Breathing polluted air may be the blame for an increased risk of kidney disease in places like Los Angeles, a new study says.
Researchers at St. Louis' Washington University School of Medicine found that the rate of kidney disease rose as pollution levels rose, reports NBC4 media partner KPCC.
Using data from the Environmental Protection Agency, NASA and the Department of Veterans Affairs, the researchers tracked pollution levels in cities across the U.S., along with rates of kidney disease among nearly 2.5 million military veterans from 2004 to 2012.
"There are about 45,000 new cases of kidney disease per year that can be attributed to air pollution," said Ziyad Al-Aly, senior author of the study, which was published in the Journal of the American Society of Nephrology.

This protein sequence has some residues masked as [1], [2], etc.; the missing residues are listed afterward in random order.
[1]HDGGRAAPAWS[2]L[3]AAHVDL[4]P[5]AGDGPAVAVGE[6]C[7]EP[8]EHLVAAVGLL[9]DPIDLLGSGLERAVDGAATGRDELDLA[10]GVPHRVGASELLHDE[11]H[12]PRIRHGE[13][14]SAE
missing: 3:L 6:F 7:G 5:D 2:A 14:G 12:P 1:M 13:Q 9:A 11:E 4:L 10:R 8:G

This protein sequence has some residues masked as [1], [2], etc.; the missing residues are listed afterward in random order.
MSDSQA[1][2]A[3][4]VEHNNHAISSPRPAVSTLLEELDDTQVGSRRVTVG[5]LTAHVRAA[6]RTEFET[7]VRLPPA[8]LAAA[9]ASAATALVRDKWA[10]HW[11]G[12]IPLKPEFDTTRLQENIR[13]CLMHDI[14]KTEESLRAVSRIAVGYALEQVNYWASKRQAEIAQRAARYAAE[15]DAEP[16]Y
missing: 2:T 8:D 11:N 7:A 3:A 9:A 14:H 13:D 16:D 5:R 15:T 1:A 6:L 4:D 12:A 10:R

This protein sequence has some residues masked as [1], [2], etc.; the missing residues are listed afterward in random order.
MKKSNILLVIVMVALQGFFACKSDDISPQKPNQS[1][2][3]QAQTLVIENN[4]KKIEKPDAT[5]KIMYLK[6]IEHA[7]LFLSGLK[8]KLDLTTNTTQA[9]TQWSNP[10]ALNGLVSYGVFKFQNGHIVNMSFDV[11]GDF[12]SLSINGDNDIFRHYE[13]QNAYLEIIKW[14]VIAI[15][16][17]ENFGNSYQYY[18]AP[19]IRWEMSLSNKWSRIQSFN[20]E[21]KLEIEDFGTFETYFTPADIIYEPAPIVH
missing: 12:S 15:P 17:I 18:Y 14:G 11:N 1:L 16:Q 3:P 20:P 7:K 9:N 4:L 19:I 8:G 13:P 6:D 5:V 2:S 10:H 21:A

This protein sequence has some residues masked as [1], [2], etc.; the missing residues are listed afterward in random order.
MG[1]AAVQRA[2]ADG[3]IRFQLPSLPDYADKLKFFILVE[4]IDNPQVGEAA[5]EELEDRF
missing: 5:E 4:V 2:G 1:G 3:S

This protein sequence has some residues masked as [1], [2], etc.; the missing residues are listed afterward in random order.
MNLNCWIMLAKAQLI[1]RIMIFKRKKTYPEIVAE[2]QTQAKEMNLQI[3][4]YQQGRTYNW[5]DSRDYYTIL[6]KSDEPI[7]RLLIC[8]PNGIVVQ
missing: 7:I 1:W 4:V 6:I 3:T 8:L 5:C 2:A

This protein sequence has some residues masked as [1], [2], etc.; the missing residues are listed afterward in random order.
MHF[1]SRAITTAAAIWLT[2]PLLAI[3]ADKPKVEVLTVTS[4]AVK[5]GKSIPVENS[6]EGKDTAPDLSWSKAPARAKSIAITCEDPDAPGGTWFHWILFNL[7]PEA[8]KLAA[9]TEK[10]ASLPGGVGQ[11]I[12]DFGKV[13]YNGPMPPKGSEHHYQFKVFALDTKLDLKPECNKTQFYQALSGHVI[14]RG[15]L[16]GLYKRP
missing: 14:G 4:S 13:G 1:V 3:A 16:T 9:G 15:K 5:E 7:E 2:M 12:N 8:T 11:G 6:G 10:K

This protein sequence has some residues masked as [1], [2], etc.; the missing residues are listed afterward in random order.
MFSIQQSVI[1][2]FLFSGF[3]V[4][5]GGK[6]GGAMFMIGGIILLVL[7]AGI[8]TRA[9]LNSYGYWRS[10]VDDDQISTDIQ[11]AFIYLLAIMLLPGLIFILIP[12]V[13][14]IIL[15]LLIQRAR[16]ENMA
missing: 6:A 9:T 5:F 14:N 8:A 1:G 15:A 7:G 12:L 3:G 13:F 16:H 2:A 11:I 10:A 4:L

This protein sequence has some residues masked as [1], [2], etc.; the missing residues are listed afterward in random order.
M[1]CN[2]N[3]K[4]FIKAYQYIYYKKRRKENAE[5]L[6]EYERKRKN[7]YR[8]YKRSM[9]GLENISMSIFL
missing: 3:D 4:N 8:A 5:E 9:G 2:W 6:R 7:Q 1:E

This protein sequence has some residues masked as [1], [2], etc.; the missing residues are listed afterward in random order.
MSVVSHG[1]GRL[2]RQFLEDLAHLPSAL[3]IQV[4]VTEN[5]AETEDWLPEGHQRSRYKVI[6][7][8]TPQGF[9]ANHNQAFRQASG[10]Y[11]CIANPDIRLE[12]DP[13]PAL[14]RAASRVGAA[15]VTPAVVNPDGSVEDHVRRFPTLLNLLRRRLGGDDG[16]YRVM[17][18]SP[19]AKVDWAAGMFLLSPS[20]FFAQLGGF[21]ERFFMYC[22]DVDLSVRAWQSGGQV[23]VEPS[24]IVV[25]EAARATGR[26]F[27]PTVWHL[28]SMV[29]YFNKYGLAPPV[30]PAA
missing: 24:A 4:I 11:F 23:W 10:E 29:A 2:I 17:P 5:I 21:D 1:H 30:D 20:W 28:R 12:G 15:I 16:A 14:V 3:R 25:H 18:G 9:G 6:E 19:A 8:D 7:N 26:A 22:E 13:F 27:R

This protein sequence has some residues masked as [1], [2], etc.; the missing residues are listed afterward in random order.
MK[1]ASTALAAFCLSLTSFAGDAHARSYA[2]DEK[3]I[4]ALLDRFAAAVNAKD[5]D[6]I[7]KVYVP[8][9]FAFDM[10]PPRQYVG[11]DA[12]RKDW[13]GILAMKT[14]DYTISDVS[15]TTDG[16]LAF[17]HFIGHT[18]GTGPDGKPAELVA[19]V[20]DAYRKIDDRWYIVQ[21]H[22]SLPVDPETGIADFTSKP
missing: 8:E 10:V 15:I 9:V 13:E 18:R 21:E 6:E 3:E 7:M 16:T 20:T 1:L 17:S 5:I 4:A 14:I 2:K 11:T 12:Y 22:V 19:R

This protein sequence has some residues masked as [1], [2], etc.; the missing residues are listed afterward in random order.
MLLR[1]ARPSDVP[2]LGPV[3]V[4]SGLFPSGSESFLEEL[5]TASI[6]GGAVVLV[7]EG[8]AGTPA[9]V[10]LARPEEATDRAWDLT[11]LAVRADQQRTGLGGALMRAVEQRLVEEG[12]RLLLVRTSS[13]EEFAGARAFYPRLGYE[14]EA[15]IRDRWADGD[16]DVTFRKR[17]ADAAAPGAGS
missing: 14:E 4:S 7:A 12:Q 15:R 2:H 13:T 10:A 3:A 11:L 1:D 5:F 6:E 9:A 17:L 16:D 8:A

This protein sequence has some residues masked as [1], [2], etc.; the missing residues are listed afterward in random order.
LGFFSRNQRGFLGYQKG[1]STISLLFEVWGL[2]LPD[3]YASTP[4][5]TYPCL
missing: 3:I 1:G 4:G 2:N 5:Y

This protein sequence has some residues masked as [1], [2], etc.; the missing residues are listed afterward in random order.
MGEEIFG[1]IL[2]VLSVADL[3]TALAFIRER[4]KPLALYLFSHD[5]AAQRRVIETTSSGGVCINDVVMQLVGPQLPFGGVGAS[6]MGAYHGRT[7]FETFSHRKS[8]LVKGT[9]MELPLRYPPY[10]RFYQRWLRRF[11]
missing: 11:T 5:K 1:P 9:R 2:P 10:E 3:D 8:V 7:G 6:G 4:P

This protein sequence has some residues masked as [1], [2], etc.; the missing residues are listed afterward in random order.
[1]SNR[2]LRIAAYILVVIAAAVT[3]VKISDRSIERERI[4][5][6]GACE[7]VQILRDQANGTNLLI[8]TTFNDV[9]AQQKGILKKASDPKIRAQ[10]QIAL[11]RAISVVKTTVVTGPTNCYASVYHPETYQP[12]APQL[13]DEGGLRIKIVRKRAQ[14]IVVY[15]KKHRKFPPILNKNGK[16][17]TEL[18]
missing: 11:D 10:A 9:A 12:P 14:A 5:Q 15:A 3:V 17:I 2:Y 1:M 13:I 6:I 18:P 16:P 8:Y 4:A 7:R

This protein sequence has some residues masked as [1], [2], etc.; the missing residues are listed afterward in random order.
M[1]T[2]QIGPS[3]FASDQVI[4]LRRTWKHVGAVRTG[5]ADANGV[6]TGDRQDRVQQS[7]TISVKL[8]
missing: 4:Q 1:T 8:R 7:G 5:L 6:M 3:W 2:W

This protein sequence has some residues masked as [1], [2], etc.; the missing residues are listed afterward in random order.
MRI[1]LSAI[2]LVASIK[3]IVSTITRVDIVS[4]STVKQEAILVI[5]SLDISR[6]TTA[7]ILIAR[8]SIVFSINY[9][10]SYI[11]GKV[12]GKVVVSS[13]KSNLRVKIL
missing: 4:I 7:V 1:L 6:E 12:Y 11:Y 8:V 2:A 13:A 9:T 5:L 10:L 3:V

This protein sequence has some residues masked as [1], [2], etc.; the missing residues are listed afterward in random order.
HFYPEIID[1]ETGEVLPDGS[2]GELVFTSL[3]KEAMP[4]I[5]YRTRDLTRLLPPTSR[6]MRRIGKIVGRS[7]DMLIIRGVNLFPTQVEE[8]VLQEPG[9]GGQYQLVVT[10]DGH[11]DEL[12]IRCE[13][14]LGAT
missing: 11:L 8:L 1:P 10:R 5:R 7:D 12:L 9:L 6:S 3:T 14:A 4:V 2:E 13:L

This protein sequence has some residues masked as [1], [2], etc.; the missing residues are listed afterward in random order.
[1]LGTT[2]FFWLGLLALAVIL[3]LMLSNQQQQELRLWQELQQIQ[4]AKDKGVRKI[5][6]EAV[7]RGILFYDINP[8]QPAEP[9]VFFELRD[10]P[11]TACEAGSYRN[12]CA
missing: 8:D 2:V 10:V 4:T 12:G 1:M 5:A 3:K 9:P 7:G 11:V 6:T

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The culprit is particulate matter that ends up in the air from the burning of fossil fuels. Those particulates can enter the bloodstream and spread throughout the body after being inhaled.
Los Angeles has the fourth highest annual level of particulates in the U.S. In 2016, LA's air had nearly double the amount of particulate matter that the EPA considers safe.